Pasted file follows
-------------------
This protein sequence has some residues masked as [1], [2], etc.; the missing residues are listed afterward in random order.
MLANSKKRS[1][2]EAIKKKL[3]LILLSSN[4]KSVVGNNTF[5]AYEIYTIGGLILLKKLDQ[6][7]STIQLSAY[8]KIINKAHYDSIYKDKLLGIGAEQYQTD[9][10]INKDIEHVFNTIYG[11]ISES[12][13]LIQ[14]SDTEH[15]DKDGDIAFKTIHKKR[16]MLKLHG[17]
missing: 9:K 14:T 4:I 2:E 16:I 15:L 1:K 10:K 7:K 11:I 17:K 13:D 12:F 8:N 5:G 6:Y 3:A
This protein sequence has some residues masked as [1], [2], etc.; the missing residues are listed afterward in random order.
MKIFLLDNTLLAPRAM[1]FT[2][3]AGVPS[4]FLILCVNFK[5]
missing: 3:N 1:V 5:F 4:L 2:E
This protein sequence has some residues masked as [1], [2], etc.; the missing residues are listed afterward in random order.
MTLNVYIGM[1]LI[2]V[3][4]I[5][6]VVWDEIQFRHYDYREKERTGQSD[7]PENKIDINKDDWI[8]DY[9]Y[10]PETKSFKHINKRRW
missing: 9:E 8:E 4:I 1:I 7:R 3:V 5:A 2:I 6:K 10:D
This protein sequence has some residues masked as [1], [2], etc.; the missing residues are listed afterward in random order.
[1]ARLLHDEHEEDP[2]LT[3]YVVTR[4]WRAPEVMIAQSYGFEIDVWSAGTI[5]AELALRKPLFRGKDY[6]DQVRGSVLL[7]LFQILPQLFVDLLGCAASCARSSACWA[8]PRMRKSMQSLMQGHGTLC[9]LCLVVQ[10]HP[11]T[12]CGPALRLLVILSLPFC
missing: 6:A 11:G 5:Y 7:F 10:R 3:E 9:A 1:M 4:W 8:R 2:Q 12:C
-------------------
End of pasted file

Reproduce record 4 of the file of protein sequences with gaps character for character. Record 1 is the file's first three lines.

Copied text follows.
This protein sequence has some residues masked as [1], [2], etc.; the missing residues are listed afterward in random order.
[1]ARLLHDEHEEDP[2]LT[3]YVVTR[4]WRAPEVMIAQSYGFEIDVWSAGTI[5]AELALRKPLFRGKDY[6]DQVRGSVLL[7]LFQILPQLFVDLLGCAASCARSSACWA[8]PRMRKSMQSLMQGHGTLC[9]LCLVVQ[10]HP[11]T[12]CGPALRLLVILSLPFC
missing: 6:A 11:G 5:Y 7:F 10:R 3:E 9:A 1:M 4:W 8:R 2:Q 12:C